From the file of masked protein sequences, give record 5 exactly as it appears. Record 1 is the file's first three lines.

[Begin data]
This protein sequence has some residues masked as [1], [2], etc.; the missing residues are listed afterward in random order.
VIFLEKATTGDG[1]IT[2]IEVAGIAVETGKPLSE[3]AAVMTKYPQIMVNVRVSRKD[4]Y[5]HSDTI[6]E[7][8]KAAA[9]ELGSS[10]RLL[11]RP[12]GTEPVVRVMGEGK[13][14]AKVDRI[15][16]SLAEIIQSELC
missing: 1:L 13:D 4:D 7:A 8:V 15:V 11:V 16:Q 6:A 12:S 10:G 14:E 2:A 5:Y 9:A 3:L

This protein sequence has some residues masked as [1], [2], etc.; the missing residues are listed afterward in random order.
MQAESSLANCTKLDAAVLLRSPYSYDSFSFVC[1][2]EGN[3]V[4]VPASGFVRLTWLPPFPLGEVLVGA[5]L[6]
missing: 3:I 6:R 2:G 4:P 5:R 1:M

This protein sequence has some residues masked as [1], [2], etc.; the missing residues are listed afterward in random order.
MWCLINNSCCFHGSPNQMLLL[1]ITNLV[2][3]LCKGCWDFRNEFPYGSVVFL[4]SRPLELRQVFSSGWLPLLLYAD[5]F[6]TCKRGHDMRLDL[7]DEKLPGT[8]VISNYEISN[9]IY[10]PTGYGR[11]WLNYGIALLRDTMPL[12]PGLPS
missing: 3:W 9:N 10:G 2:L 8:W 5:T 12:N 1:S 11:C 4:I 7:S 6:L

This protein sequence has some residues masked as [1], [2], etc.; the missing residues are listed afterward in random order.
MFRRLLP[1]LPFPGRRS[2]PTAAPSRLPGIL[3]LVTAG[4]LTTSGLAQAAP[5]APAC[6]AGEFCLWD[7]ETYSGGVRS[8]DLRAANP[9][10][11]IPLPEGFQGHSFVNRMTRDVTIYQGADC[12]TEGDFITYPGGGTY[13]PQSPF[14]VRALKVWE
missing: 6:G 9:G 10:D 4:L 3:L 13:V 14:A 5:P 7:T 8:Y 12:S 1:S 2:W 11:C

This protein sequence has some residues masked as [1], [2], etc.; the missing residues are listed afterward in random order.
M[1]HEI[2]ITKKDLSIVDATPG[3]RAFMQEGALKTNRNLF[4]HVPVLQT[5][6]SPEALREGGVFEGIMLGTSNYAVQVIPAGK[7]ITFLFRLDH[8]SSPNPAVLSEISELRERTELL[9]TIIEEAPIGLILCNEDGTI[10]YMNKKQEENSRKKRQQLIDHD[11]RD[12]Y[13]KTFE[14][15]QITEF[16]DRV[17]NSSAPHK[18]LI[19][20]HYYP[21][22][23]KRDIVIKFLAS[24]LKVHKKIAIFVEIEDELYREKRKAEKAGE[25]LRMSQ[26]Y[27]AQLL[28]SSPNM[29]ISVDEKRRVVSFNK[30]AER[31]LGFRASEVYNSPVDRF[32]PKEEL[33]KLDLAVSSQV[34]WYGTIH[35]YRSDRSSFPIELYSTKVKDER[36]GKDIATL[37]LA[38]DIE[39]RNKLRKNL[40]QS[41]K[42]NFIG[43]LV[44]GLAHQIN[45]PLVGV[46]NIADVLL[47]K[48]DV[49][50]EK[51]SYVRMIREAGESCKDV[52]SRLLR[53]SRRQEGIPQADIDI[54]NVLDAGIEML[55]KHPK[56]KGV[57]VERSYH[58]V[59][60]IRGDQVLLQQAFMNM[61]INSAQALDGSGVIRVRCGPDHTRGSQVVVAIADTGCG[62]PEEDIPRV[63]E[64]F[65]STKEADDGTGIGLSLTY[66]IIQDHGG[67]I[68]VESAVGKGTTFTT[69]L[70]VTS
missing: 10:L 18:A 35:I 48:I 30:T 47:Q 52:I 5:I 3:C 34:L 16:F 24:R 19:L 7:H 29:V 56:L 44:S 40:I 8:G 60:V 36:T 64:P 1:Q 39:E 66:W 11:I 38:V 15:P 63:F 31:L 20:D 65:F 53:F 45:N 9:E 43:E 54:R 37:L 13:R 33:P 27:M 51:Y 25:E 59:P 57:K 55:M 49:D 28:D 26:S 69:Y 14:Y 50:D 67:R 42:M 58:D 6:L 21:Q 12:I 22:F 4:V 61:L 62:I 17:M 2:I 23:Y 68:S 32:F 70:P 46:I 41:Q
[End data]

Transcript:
This protein sequence has some residues masked as [1], [2], etc.; the missing residues are listed afterward in random order.
M[1]HEI[2]ITKKDLSIVDATPG[3]RAFMQEGALKTNRNLF[4]HVPVLQT[5][6]SPEALREGGVFEGIMLGTSNYAVQVIPAGK[7]ITFLFRLDH[8]SSPNPAVLSEISELRERTELL[9]TIIEEAPIGLILCNEDGTI[10]YMNKKQEENSRKKRQQLIDHD[11]RD[12]Y[13]KTFE[14][15]QITEF[16]DRV[17]NSSAPHK[18]LI[19][20]HYYP[21][22][23]KRDIVIKFLAS[24]LKVHKKIAIFVEIEDELYREKRKAEKAGE[25]LRMSQ[26]Y[27]AQLL[28]SSPNM[29]ISVDEKRRVVSFNK[30]AER[31]LGFRASEVYNSPVDRF[32]PKEEL[33]KLDLAVSSQV[34]WYGTIH[35]YRSDRSSFPIELYSTKVKDER[36]GKDIATL[37]LA[38]DIE[39]RNKLRKNL[40]QS[41]K[42]NFIG[43]LV[44]GLAHQIN[45]PLVGV[46]NIADVLL[47]K[48]DV[49][50]EK[51]SYVRMIREAGESCKDV[52]SRLLR[53]SRRQEGIPQADIDI[54]NVLDAGIEML[55]KHPK[56]KGV[57]VERSYH[58]V[59][60]IRGDQVLLQQAFMNM[61]INSAQALDGSGVIRVRCGPDHTRGSQVVVAIADTGCG[62]PEEDIPRV[63]E[64]F[65]STKEADDGTGIGLSLTY[66]IIQDHGG[67]I[68]VESAVGKGTTFTT[69]L[70]VTS
missing: 10:L 18:A 35:I 48:I 30:T 47:Q 52:I 5:I 3:C 34:L 16:F 24:R 19:L 7:H 29:V 56:L 44:S 40:I 8:G 60:V 36:T 64:P 1:Q 39:E 66:W 11:I 38:V 15:P 63:F 31:L 20:D 65:F 53:F 45:N 9:E 43:E 54:R 37:L 13:R 33:P 27:M 51:Y 25:E 59:P 57:K 55:M 49:D 28:D 26:S 69:Y 14:Y 50:D 67:R 42:M 58:D 6:L 21:Q 12:I 22:F 4:V 61:L 62:I 17:M 2:I 23:Y 68:S 32:F 70:P 46:I 41:Q